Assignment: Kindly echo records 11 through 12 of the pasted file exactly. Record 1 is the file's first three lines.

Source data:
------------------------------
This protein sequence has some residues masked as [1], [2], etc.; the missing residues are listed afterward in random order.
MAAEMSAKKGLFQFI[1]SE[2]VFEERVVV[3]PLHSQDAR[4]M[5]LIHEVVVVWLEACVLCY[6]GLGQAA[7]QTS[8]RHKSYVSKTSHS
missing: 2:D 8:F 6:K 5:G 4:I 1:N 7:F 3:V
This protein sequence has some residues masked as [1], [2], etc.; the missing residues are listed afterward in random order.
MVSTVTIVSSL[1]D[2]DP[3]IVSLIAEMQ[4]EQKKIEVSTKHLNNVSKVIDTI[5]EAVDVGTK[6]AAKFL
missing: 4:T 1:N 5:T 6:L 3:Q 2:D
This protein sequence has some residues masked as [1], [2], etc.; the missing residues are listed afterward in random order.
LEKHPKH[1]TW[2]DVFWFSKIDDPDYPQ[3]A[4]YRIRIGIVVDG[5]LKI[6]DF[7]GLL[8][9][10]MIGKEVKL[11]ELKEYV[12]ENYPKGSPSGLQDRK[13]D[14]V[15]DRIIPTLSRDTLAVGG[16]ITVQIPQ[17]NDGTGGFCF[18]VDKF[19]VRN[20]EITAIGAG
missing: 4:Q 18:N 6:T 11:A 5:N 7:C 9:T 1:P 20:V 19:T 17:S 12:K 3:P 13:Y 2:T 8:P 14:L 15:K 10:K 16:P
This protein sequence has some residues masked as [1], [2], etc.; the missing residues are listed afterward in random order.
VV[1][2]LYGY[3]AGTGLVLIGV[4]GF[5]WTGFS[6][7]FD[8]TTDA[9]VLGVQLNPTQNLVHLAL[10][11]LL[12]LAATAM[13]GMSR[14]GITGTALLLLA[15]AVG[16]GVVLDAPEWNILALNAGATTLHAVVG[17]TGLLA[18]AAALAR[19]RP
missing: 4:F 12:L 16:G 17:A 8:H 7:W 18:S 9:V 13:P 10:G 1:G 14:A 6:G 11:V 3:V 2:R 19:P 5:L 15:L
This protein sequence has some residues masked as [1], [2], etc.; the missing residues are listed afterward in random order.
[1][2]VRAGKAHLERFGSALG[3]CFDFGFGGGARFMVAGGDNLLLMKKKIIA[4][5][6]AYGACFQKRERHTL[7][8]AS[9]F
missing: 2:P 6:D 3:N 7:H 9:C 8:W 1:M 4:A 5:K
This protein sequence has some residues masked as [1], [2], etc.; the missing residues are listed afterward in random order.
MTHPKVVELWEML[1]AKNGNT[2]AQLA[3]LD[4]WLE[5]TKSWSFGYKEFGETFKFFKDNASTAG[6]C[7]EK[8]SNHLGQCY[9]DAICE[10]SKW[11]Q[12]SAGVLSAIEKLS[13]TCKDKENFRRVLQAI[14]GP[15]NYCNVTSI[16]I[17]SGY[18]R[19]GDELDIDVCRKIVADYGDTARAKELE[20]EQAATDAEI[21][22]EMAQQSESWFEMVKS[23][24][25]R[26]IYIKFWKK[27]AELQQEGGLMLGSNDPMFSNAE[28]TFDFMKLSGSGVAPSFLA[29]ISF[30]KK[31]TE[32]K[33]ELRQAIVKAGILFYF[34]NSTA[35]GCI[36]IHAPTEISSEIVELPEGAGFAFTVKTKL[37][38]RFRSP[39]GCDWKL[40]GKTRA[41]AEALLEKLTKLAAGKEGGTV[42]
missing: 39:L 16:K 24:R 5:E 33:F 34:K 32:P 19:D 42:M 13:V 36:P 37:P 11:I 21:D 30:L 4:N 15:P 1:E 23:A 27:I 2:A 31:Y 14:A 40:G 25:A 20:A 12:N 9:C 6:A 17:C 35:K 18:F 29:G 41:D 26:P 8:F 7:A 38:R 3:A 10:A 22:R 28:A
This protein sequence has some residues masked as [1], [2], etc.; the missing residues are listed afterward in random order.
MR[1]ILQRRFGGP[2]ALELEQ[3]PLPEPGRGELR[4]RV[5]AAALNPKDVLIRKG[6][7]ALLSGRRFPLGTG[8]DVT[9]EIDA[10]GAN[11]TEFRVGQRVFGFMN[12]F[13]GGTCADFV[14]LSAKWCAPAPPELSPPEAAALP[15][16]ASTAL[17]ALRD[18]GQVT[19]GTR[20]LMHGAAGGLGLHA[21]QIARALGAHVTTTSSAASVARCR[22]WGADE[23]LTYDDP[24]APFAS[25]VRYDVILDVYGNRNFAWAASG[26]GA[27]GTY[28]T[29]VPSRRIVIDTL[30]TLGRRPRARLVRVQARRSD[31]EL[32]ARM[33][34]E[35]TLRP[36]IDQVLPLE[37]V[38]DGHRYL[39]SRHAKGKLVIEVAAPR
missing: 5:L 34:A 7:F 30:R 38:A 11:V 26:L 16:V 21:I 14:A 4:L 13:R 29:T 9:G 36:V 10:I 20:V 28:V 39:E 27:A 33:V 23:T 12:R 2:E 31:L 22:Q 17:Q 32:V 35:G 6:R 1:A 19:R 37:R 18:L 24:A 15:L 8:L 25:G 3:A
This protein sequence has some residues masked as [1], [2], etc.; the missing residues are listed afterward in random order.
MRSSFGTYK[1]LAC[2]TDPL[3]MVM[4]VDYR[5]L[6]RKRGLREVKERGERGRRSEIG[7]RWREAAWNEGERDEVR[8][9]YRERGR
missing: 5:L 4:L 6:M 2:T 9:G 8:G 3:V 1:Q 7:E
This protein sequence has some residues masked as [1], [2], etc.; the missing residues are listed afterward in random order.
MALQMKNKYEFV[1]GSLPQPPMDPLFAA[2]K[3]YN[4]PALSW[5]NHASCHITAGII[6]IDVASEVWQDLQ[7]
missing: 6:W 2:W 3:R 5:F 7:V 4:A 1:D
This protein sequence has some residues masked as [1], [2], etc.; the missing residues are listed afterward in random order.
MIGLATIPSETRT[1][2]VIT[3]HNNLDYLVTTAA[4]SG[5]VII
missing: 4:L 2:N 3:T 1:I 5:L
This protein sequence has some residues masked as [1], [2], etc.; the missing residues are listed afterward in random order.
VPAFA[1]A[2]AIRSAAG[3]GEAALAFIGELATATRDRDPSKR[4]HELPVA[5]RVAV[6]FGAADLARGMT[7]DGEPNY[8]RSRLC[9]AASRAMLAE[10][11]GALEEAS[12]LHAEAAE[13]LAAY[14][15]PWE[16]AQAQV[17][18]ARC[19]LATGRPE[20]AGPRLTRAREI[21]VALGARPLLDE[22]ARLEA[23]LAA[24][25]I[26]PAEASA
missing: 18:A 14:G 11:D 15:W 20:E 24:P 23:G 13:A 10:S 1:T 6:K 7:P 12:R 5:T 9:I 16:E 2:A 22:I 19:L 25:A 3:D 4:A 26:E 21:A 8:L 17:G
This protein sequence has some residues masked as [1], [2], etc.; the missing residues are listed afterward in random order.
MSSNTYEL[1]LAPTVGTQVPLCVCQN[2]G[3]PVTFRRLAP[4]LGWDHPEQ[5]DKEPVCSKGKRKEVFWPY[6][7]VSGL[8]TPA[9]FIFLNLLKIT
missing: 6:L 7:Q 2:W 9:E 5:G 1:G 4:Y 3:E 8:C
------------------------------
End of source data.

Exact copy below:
This protein sequence has some residues masked as [1], [2], etc.; the missing residues are listed afterward in random order.
VPAFA[1]A[2]AIRSAAG[3]GEAALAFIGELATATRDRDPSKR[4]HELPVA[5]RVAV[6]FGAADLARGMT[7]DGEPNY[8]RSRLC[9]AASRAMLAE[10][11]GALEEAS[12]LHAEAAE[13]LAAY[14][15]PWE[16]AQAQV[17][18]ARC[19]LATGRPE[20]AGPRLTRAREI[21]VALGARPLLDE[22]ARLEA[23]LAA[24][25]I[26]PAEASA
missing: 18:A 14:G 11:D 15:W 20:E 24:P 23:G 13:A 10:S 1:T 6:K 7:P 12:R 5:T 9:I 16:E 2:A 22:I 19:L 25:A 3:D 4:A 26:E 21:A 8:L 17:G
This protein sequence has some residues masked as [1], [2], etc.; the missing residues are listed afterward in random order.
MSSNTYEL[1]LAPTVGTQVPLCVCQN[2]G[3]PVTFRRLAP[4]LGWDHPEQ[5]DKEPVCSKGKRKEVFWPY[6][7]VSGL[8]TPA[9]FIFLNLLKIT
missing: 6:L 7:Q 2:W 9:E 5:G 1:G 4:Y 3:E 8:C